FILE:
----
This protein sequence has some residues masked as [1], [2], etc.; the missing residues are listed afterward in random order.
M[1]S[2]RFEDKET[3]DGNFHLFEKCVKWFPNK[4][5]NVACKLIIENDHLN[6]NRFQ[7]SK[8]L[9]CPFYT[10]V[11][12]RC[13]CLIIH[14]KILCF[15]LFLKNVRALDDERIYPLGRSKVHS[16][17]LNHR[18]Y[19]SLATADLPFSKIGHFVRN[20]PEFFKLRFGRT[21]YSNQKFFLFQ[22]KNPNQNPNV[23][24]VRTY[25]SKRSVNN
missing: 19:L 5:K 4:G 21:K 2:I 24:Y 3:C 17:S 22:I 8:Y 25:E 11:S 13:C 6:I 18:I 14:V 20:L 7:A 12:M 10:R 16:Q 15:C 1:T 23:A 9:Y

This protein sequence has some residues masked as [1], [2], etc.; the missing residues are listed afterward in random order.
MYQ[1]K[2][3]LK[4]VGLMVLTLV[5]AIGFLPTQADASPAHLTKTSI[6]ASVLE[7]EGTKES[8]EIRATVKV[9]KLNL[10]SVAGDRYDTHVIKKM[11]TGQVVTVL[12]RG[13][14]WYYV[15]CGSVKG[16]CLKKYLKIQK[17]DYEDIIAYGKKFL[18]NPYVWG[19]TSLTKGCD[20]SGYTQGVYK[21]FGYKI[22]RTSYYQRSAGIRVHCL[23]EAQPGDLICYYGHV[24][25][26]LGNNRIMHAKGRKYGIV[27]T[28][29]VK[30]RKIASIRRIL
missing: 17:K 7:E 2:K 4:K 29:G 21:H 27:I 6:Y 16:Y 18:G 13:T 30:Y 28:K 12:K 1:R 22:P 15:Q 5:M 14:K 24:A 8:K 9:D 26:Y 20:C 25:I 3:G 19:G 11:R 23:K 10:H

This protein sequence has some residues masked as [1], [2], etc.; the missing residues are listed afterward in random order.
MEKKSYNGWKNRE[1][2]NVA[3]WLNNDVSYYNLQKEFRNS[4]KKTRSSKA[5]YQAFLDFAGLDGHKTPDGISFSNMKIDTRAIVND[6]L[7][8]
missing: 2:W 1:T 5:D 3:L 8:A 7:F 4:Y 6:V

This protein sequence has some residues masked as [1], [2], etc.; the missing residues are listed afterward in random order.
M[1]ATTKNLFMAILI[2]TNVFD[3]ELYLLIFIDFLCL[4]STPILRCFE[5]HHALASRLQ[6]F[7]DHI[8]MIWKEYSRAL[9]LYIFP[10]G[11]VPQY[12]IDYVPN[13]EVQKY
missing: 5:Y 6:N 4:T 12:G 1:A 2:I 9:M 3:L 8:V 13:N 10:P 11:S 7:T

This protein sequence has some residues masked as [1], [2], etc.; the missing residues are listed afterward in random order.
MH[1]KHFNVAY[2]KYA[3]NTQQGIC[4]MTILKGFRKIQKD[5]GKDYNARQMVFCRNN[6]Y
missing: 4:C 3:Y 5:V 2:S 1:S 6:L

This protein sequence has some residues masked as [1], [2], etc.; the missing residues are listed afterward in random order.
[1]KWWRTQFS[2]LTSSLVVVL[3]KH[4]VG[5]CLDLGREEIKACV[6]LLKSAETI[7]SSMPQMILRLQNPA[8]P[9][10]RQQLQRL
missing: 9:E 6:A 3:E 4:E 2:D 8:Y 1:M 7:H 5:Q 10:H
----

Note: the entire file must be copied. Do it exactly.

This protein sequence has some residues masked as [1], [2], etc.; the missing residues are listed afterward in random order.
M[1]S[2]RFEDKET[3]DGNFHLFEKCVKWFPNK[4][5]NVACKLIIENDHLN[6]NRFQ[7]SK[8]L[9]CPFYT[10]V[11][12]RC[13]CLIIH[14]KILCF[15]LFLKNVRALDDERIYPLGRSKVHS[16][17]LNHR[18]Y[19]SLATADLPFSKIGHFVRN[20]PEFFKLRFGRT[21]YSNQKFFLFQ[22]KNPNQNPNV[23][24]VRTY[25]SKRSVNN
missing: 19:L 5:K 4:G 21:K 2:I 24:Y 3:C 17:S 22:I 8:Y 25:E 11:S 13:C 6:I 18:I 14:V 20:L 7:A 12:M 10:R 16:Q 15:C 1:T 23:A 9:Y

This protein sequence has some residues masked as [1], [2], etc.; the missing residues are listed afterward in random order.
MYQ[1]K[2][3]LK[4]VGLMVLTLV[5]AIGFLPTQADASPAHLTKTSI[6]ASVLE[7]EGTKES[8]EIRATVKV[9]KLNL[10]SVAGDRYDTHVIKKM[11]TGQVVTVL[12]RG[13][14]WYYV[15]CGSVKG[16]CLKKYLKIQK[17]DYEDIIAYGKKFL[18]NPYVWG[19]TSLTKGCD[20]SGYTQGVYK[21]FGYKI[22]RTSYYQRSAGIRVHCL[23]EAQPGDLICYYGHV[24][25][26]LGNNRIMHAKGRKYGIV[27]T[28][29]VK[30]RKIASIRRIL
missing: 17:K 7:E 2:K 4:K 29:G 21:H 27:I 6:Y 16:Y 18:G 13:T 30:Y 28:K 12:K 1:R 22:P 15:Q 5:M 14:K 24:A 8:K 9:D 26:Y 20:C 25:I 3:G 19:G 11:R 23:K 10:H

This protein sequence has some residues masked as [1], [2], etc.; the missing residues are listed afterward in random order.
MEKKSYNGWKNRE[1][2]NVA[3]WLNNDVSYYNLQKEFRNS[4]KKTRSSKA[5]YQAFLDFAGLDGHKTPDGISFSNMKIDTRAIVND[6]L[7][8]
missing: 2:W 1:T 5:D 3:L 8:A 7:F 4:Y 6:V

This protein sequence has some residues masked as [1], [2], etc.; the missing residues are listed afterward in random order.
M[1]ATTKNLFMAILI[2]TNVFD[3]ELYLLIFIDFLCL[4]STPILRCFE[5]HHALASRLQ[6]F[7]DHI[8]MIWKEYSRAL[9]LYIFP[10]G[11]VPQY[12]IDYVPN[13]EVQKY
missing: 5:Y 6:N 4:T 12:G 1:A 2:I 9:M 3:L 8:V 13:N 10:P 11:S 7:T

This protein sequence has some residues masked as [1], [2], etc.; the missing residues are listed afterward in random order.
MH[1]KHFNVAY[2]KYA[3]NTQQGIC[4]MTILKGFRKIQKD[5]GKDYNARQMVFCRNN[6]Y
missing: 4:C 3:Y 5:V 2:S 1:S 6:L

This protein sequence has some residues masked as [1], [2], etc.; the missing residues are listed afterward in random order.
[1]KWWRTQFS[2]LTSSLVVVL[3]KH[4]VG[5]CLDLGREEIKACV[6]LLKSAETI[7]SSMPQMILRLQNPA[8]P[9][10]RQQLQRL
missing: 9:E 6:A 3:E 4:E 2:D 8:Y 1:M 7:H 5:Q 10:H